• Dan Christlow

An introduction to Chris Wilder and why he's the perfect fit for Middlesbrough

Updated: Nov 12

It seemed like Middlesbrough were ready to sleepwalk through the season, but a sudden change on Saturday has certainly shaken things up.


Speculation was rife during the day on social media that should the result against West Bromwich Albion go the wrong way, Neil Warnock would be on his way out of the door.




Nevertheless, wheels were clearly already in motion behind the scenes to relieve him of his duties regardless of the result.


It was evident for all to see that Warnock had taken Boro as far as he could and that meant that the time was right for the veteran to step aside.


The Boro away faithful gave him a well-deserved send off at full-time as the curtain came down on his 16-month spell on Teesside.


Not even 24 hours latern and his replacement was officially announced in the shape of ex-Sheffield United manager Chris Wilder, a man whose record speaks for itself.


Four promotions, winning the then-Conference Premier playoffs in 2010 with Oxford United, Champions of League Two with Northampton Town in 2016 and finally two promotions with the Blades in which he took them from League One to the Premier League within three seasons.


With that pedigree comes a very unique style of play which he adopted alongside his assistant Alan Knill.



The famous 3-5-2 overlapping centre backs system. A tactic that left the Premier League totally bewildered and led them to a 9th place-finish in their first season back in the top flight.


One thing that always seemed to be lacking in Warnock's tenure was an identity and a style of play, something that led to Boro being a very inconsistent side.


With Wilder now at the helm that is one thing that will surely be addressed and implemented into this squad; a squad that definitely possesses quality in all areas of the pitch.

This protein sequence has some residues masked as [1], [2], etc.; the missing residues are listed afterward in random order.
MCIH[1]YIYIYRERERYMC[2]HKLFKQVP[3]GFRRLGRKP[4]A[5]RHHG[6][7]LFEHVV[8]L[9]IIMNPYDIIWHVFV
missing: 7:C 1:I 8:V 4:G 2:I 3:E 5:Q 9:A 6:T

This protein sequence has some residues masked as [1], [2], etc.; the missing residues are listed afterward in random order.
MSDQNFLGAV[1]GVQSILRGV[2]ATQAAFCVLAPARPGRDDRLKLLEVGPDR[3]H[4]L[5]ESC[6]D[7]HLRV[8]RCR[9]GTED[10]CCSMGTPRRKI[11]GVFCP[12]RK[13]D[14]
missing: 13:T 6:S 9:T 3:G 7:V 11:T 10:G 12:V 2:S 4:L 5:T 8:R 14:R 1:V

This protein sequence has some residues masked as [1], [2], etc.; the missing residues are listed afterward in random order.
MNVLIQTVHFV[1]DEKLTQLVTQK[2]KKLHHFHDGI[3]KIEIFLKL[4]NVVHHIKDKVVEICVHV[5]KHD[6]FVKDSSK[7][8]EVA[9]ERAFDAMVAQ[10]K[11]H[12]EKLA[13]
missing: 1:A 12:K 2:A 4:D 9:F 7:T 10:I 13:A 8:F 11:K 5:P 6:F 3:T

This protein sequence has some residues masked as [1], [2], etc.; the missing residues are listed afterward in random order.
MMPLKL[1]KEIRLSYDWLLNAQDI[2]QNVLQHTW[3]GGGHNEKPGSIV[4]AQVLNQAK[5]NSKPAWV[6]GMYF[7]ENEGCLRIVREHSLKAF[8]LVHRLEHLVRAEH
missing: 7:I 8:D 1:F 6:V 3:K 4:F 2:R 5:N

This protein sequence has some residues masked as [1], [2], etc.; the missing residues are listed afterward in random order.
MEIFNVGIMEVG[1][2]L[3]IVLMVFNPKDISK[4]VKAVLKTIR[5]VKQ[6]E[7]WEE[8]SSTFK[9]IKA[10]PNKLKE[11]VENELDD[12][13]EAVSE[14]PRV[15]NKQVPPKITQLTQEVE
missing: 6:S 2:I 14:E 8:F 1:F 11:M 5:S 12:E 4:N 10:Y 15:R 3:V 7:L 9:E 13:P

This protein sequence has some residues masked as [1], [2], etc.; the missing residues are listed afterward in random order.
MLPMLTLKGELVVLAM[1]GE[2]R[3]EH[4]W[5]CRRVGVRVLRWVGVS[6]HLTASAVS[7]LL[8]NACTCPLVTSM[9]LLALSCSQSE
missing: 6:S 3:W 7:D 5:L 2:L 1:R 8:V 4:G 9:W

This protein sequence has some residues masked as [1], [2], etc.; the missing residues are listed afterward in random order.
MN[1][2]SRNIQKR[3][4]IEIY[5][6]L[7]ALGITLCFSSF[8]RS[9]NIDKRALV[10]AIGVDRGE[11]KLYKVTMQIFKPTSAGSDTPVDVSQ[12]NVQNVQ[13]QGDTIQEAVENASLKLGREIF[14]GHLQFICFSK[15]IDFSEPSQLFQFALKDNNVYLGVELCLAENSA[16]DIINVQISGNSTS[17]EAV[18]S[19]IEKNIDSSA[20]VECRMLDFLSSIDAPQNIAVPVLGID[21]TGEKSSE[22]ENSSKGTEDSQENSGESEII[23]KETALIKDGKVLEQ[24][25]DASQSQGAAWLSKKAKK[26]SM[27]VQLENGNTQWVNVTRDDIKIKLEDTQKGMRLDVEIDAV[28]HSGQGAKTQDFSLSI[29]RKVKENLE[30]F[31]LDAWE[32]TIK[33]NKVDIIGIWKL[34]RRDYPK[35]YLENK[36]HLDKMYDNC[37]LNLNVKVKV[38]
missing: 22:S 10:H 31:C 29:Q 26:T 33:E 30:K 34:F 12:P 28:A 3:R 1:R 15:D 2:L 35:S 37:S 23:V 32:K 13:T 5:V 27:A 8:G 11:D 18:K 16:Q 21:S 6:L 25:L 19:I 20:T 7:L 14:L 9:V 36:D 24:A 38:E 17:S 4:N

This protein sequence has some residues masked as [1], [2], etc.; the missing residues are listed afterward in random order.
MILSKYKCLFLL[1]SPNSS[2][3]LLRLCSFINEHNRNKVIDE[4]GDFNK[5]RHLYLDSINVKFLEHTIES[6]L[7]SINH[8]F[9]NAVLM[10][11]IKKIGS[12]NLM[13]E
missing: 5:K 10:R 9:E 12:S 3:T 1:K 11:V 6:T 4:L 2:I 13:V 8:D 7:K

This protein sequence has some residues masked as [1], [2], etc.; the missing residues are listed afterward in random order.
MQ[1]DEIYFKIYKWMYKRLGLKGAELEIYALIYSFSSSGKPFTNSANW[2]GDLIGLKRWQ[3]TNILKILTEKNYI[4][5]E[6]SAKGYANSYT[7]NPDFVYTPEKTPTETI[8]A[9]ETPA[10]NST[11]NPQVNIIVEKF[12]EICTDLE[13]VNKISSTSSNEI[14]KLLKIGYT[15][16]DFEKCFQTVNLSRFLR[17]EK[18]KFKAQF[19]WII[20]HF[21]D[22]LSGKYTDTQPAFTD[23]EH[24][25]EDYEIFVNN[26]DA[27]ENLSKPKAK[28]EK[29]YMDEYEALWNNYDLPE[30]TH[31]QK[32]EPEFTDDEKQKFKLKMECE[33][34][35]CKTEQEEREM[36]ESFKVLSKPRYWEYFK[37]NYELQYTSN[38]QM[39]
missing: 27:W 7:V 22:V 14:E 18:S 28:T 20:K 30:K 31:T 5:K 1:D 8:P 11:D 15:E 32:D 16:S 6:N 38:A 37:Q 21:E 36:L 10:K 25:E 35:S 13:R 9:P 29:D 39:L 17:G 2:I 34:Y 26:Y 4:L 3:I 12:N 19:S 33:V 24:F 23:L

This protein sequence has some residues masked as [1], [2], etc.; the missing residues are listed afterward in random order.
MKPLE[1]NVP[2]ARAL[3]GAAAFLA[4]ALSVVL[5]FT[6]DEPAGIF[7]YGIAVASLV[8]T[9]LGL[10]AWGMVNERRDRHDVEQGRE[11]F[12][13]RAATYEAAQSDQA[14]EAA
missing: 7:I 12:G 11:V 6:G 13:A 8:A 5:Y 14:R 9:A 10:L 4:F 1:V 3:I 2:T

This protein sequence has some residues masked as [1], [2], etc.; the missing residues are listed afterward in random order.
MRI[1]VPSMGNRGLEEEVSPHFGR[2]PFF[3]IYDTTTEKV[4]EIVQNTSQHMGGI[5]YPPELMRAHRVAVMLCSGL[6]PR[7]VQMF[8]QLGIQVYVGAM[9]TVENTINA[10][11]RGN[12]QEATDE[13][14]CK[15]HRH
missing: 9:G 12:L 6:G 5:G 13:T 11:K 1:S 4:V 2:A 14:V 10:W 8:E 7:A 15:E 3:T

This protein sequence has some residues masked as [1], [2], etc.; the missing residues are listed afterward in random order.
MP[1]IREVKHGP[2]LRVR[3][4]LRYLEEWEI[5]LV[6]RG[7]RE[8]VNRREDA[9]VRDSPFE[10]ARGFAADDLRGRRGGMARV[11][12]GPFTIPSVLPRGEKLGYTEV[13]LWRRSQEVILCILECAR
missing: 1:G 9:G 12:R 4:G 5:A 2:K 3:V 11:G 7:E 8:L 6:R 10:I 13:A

So, how will Wilder set up this current Boro squad?


A 3-5-2 has been the go-to formation for the majority of the season so far, but Wilders interpretation of that is a lot more intricate.




Using Sheffield United in that amazing first season in the Premier League as the obvious example, they had their three centre halves in Jack O’Connell, John Egan and Chris Basham plus two wing-backs in George Baldock and Enda Stevens.


A midfield three in Oliver Norwood as a sitter, John Fleck and John Lundstram in the two more advanced roles, then two strikers in Lys Mousset, David McGoldrick or Oli McBurnie.


The right and left centre backs would join the wing backs and create overloads in attack and when needed the wing backs would tuck in to support the midfield.


The strikers meanwhile would often have the job of making shadow runs to open up the space and link the play.


With the ball, they played a possession-based style and implemented a slow build-up.



Without the ball they had a gritty resilience to them, the wing backs would tuck in alongside the three defenders while the midfield would cover every blade of grass, nicking a lot of games by a one or two-goal margin.


Do Boro have the personnel to achieve the success of Wilder's Sheffield United side?


It’s never going to happen overnight but already you could see Paddy McNair and Anfernee Dijksteel possibly playing as the two overlapping centre backs.


Matt Crooks is more than capable of being the equivalent of Norwood in the number six role.


There’s also plenty of competition for the left wing-back spot with Marc Bola coming into his own now, the exciting youngster Isaiah Jones and tricky loanee Onel Hernandez.


The other side perhaps does need addressing, with no natural right wing-back as Djed Spence is out on loan, while Marcus Tavernier and Jonny Howson have both had to deputise at times, meaning that it could be something for Wilder and Kieran Scott to identify in the January transfer window.


There’s still a long way to go in this Championship season and it wouldn’t be out of the realms of possibility for Boro to mount a push for the play-off places in the second half of the season.


At this moment it does feel like Boro are entering a new era.


Chris Wilder's comments in his first interview spoke volumes that he's here for the long haul and will definitely be putting his stamp on things around the club.


He talked about structure, fitness and most importantly a connection with the academy.


With Isiah Jones and Josh Coburn breaking into the starting eleven this season it just goes to show that Boro are still producing brilliant young players.


Wilder is a great appointment and it’s a testament to Boro that they manage to land him amid interest from other Championship clubs.


Let’s just hope he gets the backing and support he needs to lead Boro back to the big time.


Be sure to tune in to the latest Boro Breakdown podcast for all your matchday chatter in a pod, which you can find here.


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